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Council Of Europe To Check On Human Rights In Crimea

Council of Europe Secretary-General Thorbjorn Jagland has announced he is sending a delegation to Crimea to assess the human rights situation on the peninsula.

"More than 2.5 million people live in Crimea, they are all covered by the European Convention on Human Rights and should be able to benefit from it," Jagland said in a statement on January 25.

"However, for more than a year, no delegation from an international organization has been able to go there."

"The mission will be conducted with full independence and will not deal with any issue related to the territorial status of Crimea," Jagland stressed.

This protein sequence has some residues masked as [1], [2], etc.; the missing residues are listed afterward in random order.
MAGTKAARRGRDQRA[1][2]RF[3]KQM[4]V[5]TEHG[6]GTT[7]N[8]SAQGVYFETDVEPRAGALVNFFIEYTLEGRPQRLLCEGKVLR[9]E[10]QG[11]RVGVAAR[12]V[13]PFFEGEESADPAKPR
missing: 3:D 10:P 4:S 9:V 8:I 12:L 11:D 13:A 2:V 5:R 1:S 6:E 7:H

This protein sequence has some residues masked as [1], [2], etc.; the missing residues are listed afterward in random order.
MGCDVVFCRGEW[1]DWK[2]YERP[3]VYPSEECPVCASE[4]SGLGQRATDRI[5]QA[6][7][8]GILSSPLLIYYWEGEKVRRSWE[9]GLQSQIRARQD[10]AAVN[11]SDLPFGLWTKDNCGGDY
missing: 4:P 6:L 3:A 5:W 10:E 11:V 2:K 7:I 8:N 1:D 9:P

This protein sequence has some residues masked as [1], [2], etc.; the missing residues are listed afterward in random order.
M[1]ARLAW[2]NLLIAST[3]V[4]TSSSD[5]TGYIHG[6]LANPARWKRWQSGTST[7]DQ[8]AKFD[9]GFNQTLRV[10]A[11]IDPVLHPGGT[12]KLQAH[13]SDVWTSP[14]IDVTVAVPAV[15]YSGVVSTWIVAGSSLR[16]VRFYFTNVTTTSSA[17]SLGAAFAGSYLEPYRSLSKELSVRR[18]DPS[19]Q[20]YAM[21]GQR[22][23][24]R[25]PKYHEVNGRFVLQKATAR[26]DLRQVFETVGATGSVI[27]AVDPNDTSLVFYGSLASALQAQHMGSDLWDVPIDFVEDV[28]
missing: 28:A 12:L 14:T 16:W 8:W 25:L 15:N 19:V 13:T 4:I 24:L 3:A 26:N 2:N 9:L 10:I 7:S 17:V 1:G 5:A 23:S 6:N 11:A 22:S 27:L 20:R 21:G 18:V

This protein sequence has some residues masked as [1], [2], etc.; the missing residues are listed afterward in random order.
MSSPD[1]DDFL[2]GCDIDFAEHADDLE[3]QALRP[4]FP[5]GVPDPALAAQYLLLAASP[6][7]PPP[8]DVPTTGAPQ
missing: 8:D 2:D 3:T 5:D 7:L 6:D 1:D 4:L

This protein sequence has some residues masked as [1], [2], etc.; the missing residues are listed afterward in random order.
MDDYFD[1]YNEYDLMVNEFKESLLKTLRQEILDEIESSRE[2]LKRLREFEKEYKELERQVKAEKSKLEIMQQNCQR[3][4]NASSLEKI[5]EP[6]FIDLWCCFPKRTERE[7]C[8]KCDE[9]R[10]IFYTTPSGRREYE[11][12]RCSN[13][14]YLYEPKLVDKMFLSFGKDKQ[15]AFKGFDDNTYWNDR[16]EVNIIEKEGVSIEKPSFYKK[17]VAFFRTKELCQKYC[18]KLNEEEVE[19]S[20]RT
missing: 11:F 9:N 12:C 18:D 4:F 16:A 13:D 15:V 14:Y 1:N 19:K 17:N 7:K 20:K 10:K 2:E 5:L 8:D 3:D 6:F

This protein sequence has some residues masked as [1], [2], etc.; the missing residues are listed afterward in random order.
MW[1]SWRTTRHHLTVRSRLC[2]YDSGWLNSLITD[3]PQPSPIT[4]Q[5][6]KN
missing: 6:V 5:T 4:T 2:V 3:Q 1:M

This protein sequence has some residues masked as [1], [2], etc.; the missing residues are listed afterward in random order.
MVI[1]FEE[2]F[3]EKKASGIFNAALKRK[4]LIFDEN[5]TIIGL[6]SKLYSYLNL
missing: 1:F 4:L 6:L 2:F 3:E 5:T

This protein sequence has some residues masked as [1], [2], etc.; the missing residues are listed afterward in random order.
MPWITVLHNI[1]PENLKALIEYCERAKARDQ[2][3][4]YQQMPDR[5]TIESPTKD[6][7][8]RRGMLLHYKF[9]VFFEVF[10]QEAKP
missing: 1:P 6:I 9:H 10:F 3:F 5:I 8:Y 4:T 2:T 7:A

Russia annexed Crimea from Ukraine in March 2014 after a referendum dismissed in the West as bogus.

Since Russia's land grab, fundamental freedoms have "deteriorated radically" for many in Crimea, especially for pro-Ukrainian activists, journalists, and the Crimean Tatar community.

That was the finding of a report issued in September 2015 by the OSCE Office for Democratic Institutions and Human Rights and the OSCE High Commissioner on National Minorities.

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